Affiliated Department or Office
Professor Rahbar studies the fundamental principles that control the behavior of materials in engineering and biology at multiple scales particularly the bioinspired design of materials and structures. In this field, studying biological materials leads to the design of high-performance materials and structures. For example, Prof. Rahbar's lab has created bioinspired dental ceramic crowns that last longer than the current dental crowns; studied the fracture properties of bamboo as a sustainable structural material, and researched the fracture and fatigue of materials and structures in ceramics. His team was also involved with the repair of the Adam statue at The Metropolitan Museum of Art in New York.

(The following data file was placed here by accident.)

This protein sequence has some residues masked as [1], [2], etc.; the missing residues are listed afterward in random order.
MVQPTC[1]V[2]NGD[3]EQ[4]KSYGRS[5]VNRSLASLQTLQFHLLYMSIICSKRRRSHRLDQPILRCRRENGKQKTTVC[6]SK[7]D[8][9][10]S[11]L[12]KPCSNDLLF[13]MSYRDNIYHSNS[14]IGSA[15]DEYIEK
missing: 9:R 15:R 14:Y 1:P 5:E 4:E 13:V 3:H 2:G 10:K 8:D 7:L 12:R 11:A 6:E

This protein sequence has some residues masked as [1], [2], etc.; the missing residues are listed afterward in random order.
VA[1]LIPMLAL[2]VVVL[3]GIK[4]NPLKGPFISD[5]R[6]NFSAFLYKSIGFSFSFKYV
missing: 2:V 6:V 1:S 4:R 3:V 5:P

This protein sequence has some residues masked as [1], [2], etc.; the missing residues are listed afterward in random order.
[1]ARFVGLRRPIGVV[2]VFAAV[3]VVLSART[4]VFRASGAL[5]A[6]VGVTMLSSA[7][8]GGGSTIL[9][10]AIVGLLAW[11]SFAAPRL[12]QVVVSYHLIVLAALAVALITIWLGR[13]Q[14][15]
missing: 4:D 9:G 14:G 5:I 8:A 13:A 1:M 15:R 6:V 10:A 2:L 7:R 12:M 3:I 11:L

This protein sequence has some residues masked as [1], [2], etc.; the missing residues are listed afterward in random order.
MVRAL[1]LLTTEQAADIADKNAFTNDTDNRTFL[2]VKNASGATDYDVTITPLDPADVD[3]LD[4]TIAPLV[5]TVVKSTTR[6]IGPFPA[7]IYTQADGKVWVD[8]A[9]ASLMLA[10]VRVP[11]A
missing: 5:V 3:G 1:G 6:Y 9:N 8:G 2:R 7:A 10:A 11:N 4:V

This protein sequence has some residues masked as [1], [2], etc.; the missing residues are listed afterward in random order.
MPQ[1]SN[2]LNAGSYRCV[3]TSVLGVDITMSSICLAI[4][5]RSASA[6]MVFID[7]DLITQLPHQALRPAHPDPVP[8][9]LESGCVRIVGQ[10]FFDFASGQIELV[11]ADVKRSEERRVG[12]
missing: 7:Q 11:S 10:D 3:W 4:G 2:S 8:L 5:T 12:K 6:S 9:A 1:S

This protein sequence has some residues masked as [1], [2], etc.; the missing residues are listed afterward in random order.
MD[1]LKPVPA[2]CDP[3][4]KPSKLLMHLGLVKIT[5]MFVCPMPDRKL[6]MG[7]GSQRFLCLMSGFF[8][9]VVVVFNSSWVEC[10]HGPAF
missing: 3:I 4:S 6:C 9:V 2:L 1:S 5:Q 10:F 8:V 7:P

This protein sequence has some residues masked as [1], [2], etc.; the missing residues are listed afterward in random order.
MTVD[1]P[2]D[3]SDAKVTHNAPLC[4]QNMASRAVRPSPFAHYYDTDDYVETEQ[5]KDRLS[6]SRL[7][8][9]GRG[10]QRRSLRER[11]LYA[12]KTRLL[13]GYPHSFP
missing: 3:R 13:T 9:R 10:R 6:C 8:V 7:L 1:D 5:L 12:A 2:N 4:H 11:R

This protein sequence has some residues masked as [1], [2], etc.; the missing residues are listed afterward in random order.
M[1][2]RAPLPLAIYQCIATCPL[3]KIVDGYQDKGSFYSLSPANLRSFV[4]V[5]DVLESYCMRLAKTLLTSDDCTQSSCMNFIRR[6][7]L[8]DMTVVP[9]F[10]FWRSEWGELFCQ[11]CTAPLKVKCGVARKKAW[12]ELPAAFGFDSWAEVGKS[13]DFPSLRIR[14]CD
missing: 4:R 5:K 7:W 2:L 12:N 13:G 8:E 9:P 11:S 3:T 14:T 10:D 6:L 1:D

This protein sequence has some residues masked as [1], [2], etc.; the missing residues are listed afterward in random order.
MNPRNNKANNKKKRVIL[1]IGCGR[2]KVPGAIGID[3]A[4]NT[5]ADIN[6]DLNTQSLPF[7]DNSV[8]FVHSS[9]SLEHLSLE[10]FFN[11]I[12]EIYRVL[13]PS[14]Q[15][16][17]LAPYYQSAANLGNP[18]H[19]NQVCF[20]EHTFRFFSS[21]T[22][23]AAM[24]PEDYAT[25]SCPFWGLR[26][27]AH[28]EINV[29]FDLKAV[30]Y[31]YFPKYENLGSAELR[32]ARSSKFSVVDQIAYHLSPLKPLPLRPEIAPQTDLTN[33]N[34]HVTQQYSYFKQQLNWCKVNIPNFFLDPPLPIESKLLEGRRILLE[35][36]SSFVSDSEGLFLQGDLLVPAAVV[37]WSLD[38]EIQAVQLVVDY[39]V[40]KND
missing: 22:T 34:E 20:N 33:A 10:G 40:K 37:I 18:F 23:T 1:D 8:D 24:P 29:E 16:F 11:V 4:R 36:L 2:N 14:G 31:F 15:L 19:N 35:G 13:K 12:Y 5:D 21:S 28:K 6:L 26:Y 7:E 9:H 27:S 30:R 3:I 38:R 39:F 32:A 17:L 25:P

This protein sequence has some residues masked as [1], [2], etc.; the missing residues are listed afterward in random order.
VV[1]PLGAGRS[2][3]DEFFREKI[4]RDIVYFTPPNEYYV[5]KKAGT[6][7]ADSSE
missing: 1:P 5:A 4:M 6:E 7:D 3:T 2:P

BBC Earth featured the self-healing concrete developed by Associate Professor Nima Rahbar and Professor Suzanne Scarlata in an episode about climate-friendly ways to heat residential homes. The self-healing concrete uses an enzyme found in red blood cells to heal itself, thereby filling cracks before they cause larger structural issues.
Industry Dive spoke with Civil, Environmental & Architectural Engineering Associate Professor Nima Rahbar and Chemistry & Biochemistry Professor Suzanne Scarlata about their work to create an enzymatic construction material, which could be a sustainable alternative to concrete. The material removes carbon dioxide from the air during its formation and self-healing process.